Manavjit Singh Sandhu: My personal opinion is that the experienced athletes will be in a better position to deal with this enforced break. This is because an experienced sportsperson is able to keep himself or herself motivated through testing times. A sportsperson's life can get mundane because of the rigorous practice schedule. A break like this can work in my advantage because I think when I return I will have a renewed sense of hunger. On the other hand, young athletes who are just starting their careers will see this break as an obstacle in their career path and they will most likely get frustrated during this period. Since this year had so many major events scheduled, athletes will be disappointed to miss out on opportunities to win medals. At the moment, we have no goal to work towards because of the uncertainty around the sporting calendar, but once there is more clarity on the schedule, athletes will be able to motivate themselves again.
DSD: Most of these young guns bagged the Olympic qualifying spots. Just 4 shooters have been to an Olympics before. Now we have this postponement. We don’t have competitions, how do you guide them through this phase?
Manavjit Singh Sandhu: Yes, I'm actually extremely concerned with how the young shooters will react to this break. But they are extremely talented and I'm sure they must be working on a plan to deal with the lockdown. I think a great responsibility lies with the federation to help the youngsters through this crisis and provide them with the necessary assistance and guidance. As far as us senior athletes are concerned, we can lead by example. Every season I take a break from the game when I don't even train for about a month. I feel that break helps me re-calibrate. Maybe some of the younger shooters can try that and see if it works for them. Although overall, every shooter will have different ways to deal with this period in the best manner and for that they need the complete support of the federation.
DSD: When you won the gold at the World Championship in 2006, it was a seminal moment with Abhinav Bindra also winning. Came just after Rajyavardhan Rathore's Olympic silver at Athens. Today you have a complete new bunch of kids dominating in rifle pistol. How do you see this evolution?
Manavjit Singh Sandhu: Yes it is great to see so many young guns winning medals for the country. There has been a paradigm shift in the confidence level of this young generation of shooters when compared with my generation. I remember when I was a youngster, my contemporaries and I were sometimes intimidated by our seniors and it took us some time to get over that hurdle before we could start competing with them. However, today's youngsters are not overawed by their senior competition, there is a certain amount of respect, but they don't let that affect their performance or their belief to win a medal. So this has been a very positive change in Indian shooting, they have won medals that some thought was impossible to win at such a young age. It is a huge boost for Indian shooting.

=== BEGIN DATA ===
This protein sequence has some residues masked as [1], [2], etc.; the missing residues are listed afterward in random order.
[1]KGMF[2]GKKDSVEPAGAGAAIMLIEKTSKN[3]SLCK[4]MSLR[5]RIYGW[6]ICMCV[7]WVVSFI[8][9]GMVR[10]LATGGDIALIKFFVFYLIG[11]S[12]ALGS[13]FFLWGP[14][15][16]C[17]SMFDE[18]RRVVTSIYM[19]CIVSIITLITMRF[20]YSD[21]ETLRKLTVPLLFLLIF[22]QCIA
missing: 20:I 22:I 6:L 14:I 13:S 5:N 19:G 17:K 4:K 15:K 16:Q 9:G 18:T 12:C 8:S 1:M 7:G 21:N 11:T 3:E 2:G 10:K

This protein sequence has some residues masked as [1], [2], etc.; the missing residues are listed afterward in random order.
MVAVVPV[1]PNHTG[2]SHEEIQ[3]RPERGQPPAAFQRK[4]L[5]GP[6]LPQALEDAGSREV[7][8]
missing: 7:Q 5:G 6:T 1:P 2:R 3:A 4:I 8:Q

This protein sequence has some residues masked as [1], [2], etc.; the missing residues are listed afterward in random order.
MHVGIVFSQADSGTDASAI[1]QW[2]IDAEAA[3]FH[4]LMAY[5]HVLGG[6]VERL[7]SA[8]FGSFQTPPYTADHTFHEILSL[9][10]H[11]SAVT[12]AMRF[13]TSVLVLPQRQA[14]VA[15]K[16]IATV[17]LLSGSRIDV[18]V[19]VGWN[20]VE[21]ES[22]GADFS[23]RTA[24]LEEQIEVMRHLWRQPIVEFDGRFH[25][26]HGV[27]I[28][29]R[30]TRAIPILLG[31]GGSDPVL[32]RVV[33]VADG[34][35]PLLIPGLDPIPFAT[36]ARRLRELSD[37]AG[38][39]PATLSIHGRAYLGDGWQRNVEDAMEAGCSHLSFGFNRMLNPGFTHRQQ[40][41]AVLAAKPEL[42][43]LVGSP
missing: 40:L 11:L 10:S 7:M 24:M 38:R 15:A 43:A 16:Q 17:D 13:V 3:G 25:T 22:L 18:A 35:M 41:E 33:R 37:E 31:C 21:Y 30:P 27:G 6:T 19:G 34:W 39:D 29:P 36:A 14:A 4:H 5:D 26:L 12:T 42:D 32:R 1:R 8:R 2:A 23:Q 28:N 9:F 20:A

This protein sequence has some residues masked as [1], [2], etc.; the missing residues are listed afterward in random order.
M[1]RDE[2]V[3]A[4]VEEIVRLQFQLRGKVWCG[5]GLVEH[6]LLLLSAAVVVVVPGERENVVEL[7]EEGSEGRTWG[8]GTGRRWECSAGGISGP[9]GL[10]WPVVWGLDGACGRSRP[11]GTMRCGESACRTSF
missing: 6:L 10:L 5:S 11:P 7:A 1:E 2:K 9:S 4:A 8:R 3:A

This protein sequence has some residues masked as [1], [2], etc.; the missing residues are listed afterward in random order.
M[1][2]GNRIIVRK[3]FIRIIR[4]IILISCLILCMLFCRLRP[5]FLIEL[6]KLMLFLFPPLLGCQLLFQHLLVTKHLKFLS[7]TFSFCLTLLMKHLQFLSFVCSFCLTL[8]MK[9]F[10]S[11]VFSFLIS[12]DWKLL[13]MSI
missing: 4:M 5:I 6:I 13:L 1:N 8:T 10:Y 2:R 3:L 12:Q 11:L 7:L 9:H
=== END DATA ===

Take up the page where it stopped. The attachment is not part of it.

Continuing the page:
DSD: In hindsight Manav, seeing this fearless new generation, do you think you were too intense, too focussed and took it too seriously. I was at the Asian Games with you in Palembang and all these young kids were all on their PlayStations the night before the event...
Manavjit Singh Sandhu: I will definitely say that my approach to the game was different when compared to the younger generation. However it remains to be seen which approach will reap more benefits in the long run, but once again I must emphasise that every shooter has a different approach to the sport. When I had started out my career, there were some shooters who liked to 'switch off' before a major competition, while I preferred to stay in the zone. I would say that the younger generation has a more relaxed approach to the game and that's good for the progress of the sport.